Iconic moments in sports history usually earn cool shorthand identifiers. Think “The Shot ‘Heard Round the World,” or “Philly Special,” or “The Drive.” Hockey has plenty of its own memorable plays, but the Columbus Blue Jackets don’t really have any pithy phrases to sum up a important franchise moment—except maybe for one.
On March 9, 2013, the Columbus Blue Jackets found themselves on a bit of a roll in a thoroughly weird season. A lockout had cut the season nearly in half, though the CBJ stumbled to a 5-12-4 to start the abbreviated campaign. Three straight wins helped to right the listing ship, however, and the team was ready to host a home-and-home with the hated—and more talented—Detroit Red Wings.
Halfway through the season, the Blue Jackets were “Searching for Relevance,” as our game preview put it. They were playing well, but faced a big bad Red Wings ready to knock them back in the dirt.
Except that night, it didn’t quite happen that way. Cam Atkinson opened the scoring at 13:46 of the first period, and Jack Johnson extended the lead early in the second with a power play goal. Just 1:23 later, Nick Foligno made it a 3-0 game. Nobody from either side would score after that, making the final period a vintage Sergei Bobrovsky shutout affair.
The game began to skew chippy, with holding, delay of game and stick penalties making up most of the infractions. Also Jordin Tootoo played, so, you know. As the third period wound down, a frustrated Justin Abdelkader (who took a diving penalty late in the second) got into it with CBJ forward Vinny Prospal. The 37-year-old Czech, playing in what would be his final season in the NHL, had only two fights to his name—and none in over a decade. Instead of using his fists to settle the dispute with Abdelkader, he used his finger:
A recent piece on this website covered one of the first times the fans brought a little collective piss and vinegar to the arena, but fans never really saw it from the Blue Jackets on the ice. Sometimes live microphones would pick up stray chirping, but the age-old “SCOREBOARD” taunt from an actual player took showmanship to another level.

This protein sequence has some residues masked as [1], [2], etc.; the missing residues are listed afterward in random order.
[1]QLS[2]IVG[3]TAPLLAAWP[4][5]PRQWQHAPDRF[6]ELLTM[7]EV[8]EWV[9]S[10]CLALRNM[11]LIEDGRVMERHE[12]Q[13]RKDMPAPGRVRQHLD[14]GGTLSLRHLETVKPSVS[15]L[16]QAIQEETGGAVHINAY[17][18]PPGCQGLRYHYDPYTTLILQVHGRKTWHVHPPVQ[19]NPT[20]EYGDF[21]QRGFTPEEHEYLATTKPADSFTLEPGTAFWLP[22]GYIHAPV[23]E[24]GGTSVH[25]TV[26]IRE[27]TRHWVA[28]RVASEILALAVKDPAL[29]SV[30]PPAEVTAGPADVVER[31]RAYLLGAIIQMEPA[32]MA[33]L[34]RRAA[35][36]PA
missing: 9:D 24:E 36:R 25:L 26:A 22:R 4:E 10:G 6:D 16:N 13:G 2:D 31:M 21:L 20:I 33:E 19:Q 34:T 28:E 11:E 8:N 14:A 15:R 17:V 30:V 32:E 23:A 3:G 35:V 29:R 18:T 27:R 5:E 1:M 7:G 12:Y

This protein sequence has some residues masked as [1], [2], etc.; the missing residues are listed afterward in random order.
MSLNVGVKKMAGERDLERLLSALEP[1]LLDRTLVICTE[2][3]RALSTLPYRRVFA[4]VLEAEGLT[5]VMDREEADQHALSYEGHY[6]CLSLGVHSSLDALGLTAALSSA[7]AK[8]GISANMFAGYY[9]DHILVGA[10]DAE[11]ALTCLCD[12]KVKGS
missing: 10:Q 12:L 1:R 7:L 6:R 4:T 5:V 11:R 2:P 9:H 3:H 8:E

Prospal earned a 10-minute misconduct penalty for the point, essentially kicking him out of the game. You can hear Mickey Redmond in the video arguing passionately on Prospal’s behalf.
This post touched on it earlier, but it must be emphasized how much Detroit throughly owned Columbus for much of the latter’s history. The Red Wings won 54 of the first 74 games in the series and unceremoniously swept the Blue Jackets in the CBJ’s first (and only, at the time) playoff appearance. Columbus arrived in the NHL near the apex of Detroit’s league-wide reign of terror, born in the same division as a Red Wings team that would win two Stanley Cups and didn’t miss the playoffs until 2016-17.
Those days are thankfully over. That season actually marked the beginning of the turnaround, including a seven-game win streak for the CBJ from 2016-18. Prospal’s point, though, stood by itself. From that night’s Cannon recap:
It’s about damn time we have a little swagger around here.
It was the point that launched a thousand memes, too. The r/bluejackets subreddit ran with it, Photoshopping Prospal over famous scenes throughout history and elsewhere.
The creators of those pictures have been lost to history, but if you know who created one of those three, please comment and I’ll credit. There’s also a picture of him pointing to the Blue Jackets newfound 12th-place position in the standings, which sort of paints a picture of how different things were back then.
The point gave Columbus a moment of national notoriety. In addition to the memes, the big blogs took notice, and head coach Todd Richards immediately disavowed the point after the game.
Columbus would win the next night against Detroit in a shootout. The plucky Blue Jackets narrowly missed the playoffs a month later, but a newly-installed general manager in Jarmo Kekäläinen and Sergei Bobrovsky’s first Vezina Trophy signaled good times ahead.
Prospal was already a fan favorite for his strong play, exuberant celebrations and colorful quotes, but The Point cemented him in Blue Jackets lore. Things didn’t end perfectly for him in Columbus, but his name came up so often after he left the team that “bringing Prospal back” became something of a fan in-joke (someone even asked The Athletic’s Aaron Portzline about signing Prospoal in a chat earlier this week). It was a three-second point six years ago, but it’s still an iconic moment for the Blue Jackets franchise.